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The 2017 Farmers Almanac
Farmers' Almanac

The Scoop On Exfoliating Scrubs

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The Scoop On Exfoliating Scrubs

Few things are as luxuriant and revitalizing as spa treatments like skin exfoliation, but at $50 or more per service, the cost adds up quickly. Homemade exfoliation treatments are inexpensive, easy to make, and just as rejuvenating. And they make great holiday gifts!

Creating your own exfoliating scrubs lets you control the ingredients. Many commercially available face and body scrubs contain preservatives and other substances that aren’t necessarily good for your skin. In addition, a number of them contain micro-beads, which are actually tiny pieces of plastic that are so miniscule they go down the drain and into the water supply.

Benefits of Exfoliating
Dead cells can build up making your skin dull, rough, and flaky. On your face especially, dead skin cells accumulate to clog pores, causing blackheads and blemishes. Exfoliating—removing the dead skin cells by sloughing them off—cleanses, rejuvenates, and softens the skin to give it a healthy and smooth appearance. It can also help clear clogged pores, increase the rate of new cell production, and make the skin more receptive to the benefits of cleansers, moisturizers, and other treatments.

Exfoliating is a wonderfully healthy practice, but overdoing it by using scrubs too frequently or vigorously can irritate and even harm the skin, so err on the side of caution. In addition, overdoing facial exfoliation can backfire by increasing oil production that may cause acne.

Gentle use, two to three times a week, is the general rule of thumb, while tougher skin on the elbows, feet, and knees can tolerate stronger, more frequent treatments. Gently scrubbing your body can give you modest therapeutic benefits akin to those of massage, including stimulating blood and lymph flow, reducing stress, relieving muscle tension, and so on. Whether it’s energizing and invigorating or relaxing and soothing, exfoliating should be part of everyone’s skin care regimen.

2016_book_Scrubs

Start with the exfoliating agent
Salt and sugar are great foundations for scrubs. Most sugars are fine enough for the face. In addition to the traditional white granulated sugar, consider fruit sugars, such as agave nectar crystals or stevia, brown sugars—light or dark, as well as demerara or turbinado, and honey. That’s right, the next time your honey crystallizes, don’t despair — make a scrub instead!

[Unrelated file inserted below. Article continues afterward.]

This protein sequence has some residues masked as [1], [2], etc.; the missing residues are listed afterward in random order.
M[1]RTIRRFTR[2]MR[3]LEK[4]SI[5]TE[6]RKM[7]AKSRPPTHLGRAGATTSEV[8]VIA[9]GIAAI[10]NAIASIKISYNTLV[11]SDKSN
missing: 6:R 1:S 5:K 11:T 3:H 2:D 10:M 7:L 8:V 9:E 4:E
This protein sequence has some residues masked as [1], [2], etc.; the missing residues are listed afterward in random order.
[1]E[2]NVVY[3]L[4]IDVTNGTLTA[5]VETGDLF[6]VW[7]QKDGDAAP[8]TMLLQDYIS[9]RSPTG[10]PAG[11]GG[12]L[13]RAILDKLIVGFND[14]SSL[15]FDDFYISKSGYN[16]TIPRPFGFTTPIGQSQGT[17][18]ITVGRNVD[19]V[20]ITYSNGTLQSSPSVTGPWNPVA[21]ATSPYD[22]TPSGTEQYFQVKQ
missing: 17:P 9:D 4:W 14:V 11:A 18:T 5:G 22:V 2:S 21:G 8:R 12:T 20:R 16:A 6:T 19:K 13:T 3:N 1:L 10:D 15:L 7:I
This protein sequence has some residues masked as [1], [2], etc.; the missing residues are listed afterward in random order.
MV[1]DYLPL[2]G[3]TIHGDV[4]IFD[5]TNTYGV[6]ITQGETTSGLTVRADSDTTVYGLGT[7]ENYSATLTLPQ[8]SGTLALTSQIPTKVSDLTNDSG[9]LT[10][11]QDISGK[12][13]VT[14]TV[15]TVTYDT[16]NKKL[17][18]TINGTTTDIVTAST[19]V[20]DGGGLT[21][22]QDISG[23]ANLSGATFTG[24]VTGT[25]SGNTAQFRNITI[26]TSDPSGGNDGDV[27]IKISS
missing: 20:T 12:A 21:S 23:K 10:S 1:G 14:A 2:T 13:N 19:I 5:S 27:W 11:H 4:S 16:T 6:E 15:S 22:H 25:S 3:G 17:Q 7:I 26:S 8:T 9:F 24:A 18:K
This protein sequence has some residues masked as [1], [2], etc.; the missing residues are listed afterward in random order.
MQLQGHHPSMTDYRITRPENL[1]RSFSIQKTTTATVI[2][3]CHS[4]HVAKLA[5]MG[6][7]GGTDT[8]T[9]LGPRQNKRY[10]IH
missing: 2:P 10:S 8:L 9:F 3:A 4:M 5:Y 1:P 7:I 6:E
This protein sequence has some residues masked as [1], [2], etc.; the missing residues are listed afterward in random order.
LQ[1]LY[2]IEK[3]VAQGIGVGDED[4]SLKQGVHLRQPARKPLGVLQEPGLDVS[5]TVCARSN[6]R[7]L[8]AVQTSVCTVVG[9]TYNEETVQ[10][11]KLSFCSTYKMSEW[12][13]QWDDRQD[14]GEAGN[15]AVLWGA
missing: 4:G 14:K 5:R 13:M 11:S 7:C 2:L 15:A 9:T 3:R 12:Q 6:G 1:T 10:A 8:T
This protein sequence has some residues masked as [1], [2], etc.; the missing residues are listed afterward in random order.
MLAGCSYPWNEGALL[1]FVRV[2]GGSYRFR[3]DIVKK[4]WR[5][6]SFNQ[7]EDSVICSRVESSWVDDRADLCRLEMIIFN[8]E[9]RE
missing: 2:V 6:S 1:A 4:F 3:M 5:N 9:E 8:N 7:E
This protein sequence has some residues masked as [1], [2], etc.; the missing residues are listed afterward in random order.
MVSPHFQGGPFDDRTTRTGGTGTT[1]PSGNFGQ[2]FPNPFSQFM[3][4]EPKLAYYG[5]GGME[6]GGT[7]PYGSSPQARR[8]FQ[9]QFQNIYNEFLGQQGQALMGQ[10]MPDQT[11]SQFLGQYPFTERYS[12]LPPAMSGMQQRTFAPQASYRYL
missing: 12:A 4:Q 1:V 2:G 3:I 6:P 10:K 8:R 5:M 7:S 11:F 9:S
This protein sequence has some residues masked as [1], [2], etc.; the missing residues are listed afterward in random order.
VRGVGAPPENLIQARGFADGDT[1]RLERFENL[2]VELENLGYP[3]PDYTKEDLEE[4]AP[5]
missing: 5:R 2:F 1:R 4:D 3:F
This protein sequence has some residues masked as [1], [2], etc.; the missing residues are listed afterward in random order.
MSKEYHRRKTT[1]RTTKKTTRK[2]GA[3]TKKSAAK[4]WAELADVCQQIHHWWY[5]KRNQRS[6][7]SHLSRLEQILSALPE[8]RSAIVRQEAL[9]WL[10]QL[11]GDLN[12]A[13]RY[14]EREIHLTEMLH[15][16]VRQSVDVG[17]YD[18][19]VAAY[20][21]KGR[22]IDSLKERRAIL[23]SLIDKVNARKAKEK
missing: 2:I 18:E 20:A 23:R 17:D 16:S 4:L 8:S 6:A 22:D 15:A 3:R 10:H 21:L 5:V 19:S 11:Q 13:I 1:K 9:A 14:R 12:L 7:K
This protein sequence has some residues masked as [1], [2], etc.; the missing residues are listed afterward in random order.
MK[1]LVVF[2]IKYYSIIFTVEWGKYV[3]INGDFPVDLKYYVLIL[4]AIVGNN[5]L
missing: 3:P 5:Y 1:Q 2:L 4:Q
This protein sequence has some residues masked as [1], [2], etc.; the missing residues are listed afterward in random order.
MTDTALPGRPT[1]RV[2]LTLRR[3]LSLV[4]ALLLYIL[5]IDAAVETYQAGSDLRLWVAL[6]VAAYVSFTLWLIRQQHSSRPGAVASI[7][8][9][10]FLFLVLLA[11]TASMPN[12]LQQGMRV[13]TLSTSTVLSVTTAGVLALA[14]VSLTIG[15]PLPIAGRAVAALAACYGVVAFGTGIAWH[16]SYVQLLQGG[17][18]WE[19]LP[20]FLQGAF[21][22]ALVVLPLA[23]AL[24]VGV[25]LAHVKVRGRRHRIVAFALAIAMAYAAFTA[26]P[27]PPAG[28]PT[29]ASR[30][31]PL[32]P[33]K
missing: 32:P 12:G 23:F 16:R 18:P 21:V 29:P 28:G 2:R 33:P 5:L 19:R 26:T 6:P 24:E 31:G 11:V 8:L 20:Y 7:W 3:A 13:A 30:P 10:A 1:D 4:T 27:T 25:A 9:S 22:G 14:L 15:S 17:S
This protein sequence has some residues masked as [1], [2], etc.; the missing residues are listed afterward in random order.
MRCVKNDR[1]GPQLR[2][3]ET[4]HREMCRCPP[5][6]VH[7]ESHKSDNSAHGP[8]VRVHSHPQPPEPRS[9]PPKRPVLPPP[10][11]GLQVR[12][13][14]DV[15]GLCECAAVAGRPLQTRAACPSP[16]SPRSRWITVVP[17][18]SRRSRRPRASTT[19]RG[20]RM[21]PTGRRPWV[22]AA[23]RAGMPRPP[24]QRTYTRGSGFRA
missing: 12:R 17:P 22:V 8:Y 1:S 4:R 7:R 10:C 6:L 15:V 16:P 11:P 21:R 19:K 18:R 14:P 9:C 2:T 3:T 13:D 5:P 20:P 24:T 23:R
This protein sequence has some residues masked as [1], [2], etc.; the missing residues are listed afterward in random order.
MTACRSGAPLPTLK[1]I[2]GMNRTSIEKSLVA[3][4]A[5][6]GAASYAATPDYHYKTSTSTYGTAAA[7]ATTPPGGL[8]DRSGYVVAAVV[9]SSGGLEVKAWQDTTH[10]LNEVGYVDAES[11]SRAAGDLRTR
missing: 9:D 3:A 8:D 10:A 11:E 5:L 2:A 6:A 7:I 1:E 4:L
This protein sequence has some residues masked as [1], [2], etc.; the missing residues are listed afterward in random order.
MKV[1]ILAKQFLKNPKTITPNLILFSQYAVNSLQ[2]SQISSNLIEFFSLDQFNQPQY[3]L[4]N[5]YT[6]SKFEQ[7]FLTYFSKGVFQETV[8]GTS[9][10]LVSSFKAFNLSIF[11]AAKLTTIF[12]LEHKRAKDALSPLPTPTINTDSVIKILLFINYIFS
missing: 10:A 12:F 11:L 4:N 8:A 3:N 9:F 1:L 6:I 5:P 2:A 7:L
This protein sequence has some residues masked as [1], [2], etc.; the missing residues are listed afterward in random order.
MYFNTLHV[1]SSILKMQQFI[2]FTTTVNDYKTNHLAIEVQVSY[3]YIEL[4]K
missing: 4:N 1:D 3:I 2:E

Coarser sugars and salts are better suited for the less sensitive skin on the body. However, they can be ground to a finer consistency for use on the delicate facial skin. Brown sugars (because of the molasses content) and honey are sticky, making them great for polishing the rough skin on elbows, knees, and feet.

Other readily available exfoliating substances include cornmeal, oatmeal, and ground coffee. (Yes, you can utilize used coffee grounds to DIY and repurpose at the same time!)

Next, Add Some Oil
As a next step, add some oils and other ingredients. Many scrubs contain at least one, if not several, type of oils that fall into two broad categories: carrier and essential.

Carrier Oils
Carrier oils, also known as base oils, “carry” the essential oils used in many scrubs. They are largely plant-based and therefore beneficial to the body. Given the variety of carrier oils, it’s easy to add more benefits and greater dimension to your scrubs. Popular oils include olive oil, sweet almond oil, cocoa butter, coconut oil, grapeseed oil, jojoba oil, sesame oil, shea butter, and vitamin E oil.

Essential Oils
Essential oils are key ingredients for customizing your scrubs. Most essential oils are extracted from plants. They are highly concentrated and meant to be diluted before being used on the skin, so be prudent when employing them. That means adding them by the drop, not the teaspoon! There is a tremendous assortment of essential oils with wide-ranging medicinal properties. They’re used to treat everything from anxiety and depression to eczema to insect bites, and many people swear by their effectiveness. But each person’s skin reacts differently, and some essential oils may be harmful, so be sure to research and use them with care.

A great way to begin creating scrubs with oils is to start with a simple body scrub using items you probably already have on hand. Blend two teaspoons of olive oil with one teaspoon of sea salt to effortlessly create a moisturizing, nourishing scrub. By simply adding an essential oil such as eucalyptus or lavender—just a drop or two will do—you can create a scrub that is either invigorating or calming, depending on your mood and needs.

Trying out different mixtures for your scrubs and coming up with signature blends can be deeply satisfying. Undoubtedly, your own skin will be healthy and radiant!

For more info on scrubs and ways to give them as perfect holiday gifts, check out the 2016 edition of the Farmers’ Almanac, pages 60-63!

 

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